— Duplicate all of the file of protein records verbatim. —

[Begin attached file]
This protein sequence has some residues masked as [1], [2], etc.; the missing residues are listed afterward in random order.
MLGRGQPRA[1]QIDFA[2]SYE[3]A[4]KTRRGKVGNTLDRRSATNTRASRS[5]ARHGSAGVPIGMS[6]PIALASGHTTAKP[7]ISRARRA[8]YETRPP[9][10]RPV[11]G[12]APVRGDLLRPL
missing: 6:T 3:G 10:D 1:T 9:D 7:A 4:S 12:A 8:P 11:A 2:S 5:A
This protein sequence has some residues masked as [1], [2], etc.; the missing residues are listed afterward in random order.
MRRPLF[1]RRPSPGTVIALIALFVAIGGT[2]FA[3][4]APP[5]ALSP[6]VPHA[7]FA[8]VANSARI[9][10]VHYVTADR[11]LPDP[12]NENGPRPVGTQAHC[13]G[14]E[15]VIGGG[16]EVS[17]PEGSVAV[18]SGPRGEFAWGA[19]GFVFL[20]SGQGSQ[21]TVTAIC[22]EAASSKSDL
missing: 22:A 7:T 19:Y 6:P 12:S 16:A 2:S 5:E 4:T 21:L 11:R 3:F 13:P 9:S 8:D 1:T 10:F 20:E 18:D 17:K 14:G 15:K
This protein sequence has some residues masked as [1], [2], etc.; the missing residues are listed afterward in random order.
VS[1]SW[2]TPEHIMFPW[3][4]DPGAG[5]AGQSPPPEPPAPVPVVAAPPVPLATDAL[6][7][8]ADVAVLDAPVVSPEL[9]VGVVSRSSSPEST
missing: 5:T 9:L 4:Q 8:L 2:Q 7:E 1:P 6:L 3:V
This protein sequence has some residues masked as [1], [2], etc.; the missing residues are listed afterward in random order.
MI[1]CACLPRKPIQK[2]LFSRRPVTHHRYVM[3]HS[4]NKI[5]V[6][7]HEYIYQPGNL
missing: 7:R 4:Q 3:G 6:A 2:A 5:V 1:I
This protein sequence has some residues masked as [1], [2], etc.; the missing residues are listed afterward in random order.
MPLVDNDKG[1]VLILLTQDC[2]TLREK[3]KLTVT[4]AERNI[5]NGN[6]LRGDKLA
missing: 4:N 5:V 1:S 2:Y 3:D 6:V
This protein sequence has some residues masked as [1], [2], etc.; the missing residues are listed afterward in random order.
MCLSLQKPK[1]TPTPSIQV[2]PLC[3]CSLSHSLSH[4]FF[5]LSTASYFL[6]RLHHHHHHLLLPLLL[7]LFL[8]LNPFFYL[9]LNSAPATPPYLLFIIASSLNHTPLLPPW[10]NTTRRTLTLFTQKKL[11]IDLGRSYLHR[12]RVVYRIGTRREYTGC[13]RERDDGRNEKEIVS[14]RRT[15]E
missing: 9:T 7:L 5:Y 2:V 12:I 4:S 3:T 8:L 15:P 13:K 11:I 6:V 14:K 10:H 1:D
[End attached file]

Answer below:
This protein sequence has some residues masked as [1], [2], etc.; the missing residues are listed afterward in random order.
MLGRGQPRA[1]QIDFA[2]SYE[3]A[4]KTRRGKVGNTLDRRSATNTRASRS[5]ARHGSAGVPIGMS[6]PIALASGHTTAKP[7]ISRARRA[8]YETRPP[9][10]RPV[11]G[12]APVRGDLLRPL
missing: 6:T 3:G 10:D 1:T 9:D 7:A 4:S 12:A 8:P 11:A 2:S 5:A
This protein sequence has some residues masked as [1], [2], etc.; the missing residues are listed afterward in random order.
MRRPLF[1]RRPSPGTVIALIALFVAIGGT[2]FA[3][4]APP[5]ALSP[6]VPHA[7]FA[8]VANSARI[9][10]VHYVTADR[11]LPDP[12]NENGPRPVGTQAHC[13]G[14]E[15]VIGGG[16]EVS[17]PEGSVAV[18]SGPRGEFAWGA[19]GFVFL[20]SGQGSQ[21]TVTAIC[22]EAASSKSDL
missing: 22:A 7:T 19:Y 6:P 12:S 16:A 2:S 5:E 4:T 21:L 11:R 3:F 13:P 9:S 8:D 1:T 10:F 20:E 18:D 17:K 14:G 15:K
This protein sequence has some residues masked as [1], [2], etc.; the missing residues are listed afterward in random order.
VS[1]SW[2]TPEHIMFPW[3][4]DPGAG[5]AGQSPPPEPPAPVPVVAAPPVPLATDAL[6][7][8]ADVAVLDAPVVSPEL[9]VGVVSRSSSPEST
missing: 5:T 9:L 4:Q 8:L 2:Q 7:E 1:P 6:L 3:V
This protein sequence has some residues masked as [1], [2], etc.; the missing residues are listed afterward in random order.
MI[1]CACLPRKPIQK[2]LFSRRPVTHHRYVM[3]HS[4]NKI[5]V[6][7]HEYIYQPGNL
missing: 7:R 4:Q 3:G 6:A 2:A 5:V 1:I
This protein sequence has some residues masked as [1], [2], etc.; the missing residues are listed afterward in random order.
MPLVDNDKG[1]VLILLTQDC[2]TLREK[3]KLTVT[4]AERNI[5]NGN[6]LRGDKLA
missing: 4:N 5:V 1:S 2:Y 3:D 6:V
This protein sequence has some residues masked as [1], [2], etc.; the missing residues are listed afterward in random order.
MCLSLQKPK[1]TPTPSIQV[2]PLC[3]CSLSHSLSH[4]FF[5]LSTASYFL[6]RLHHHHHHLLLPLLL[7]LFL[8]LNPFFYL[9]LNSAPATPPYLLFIIASSLNHTPLLPPW[10]NTTRRTLTLFTQKKL[11]IDLGRSYLHR[12]RVVYRIGTRREYTGC[13]RERDDGRNEKEIVS[14]RRT[15]E
missing: 9:T 7:L 5:Y 2:V 12:I 4:S 3:T 8:L 15:P 13:K 11:I 6:V 14:K 10:H 1:D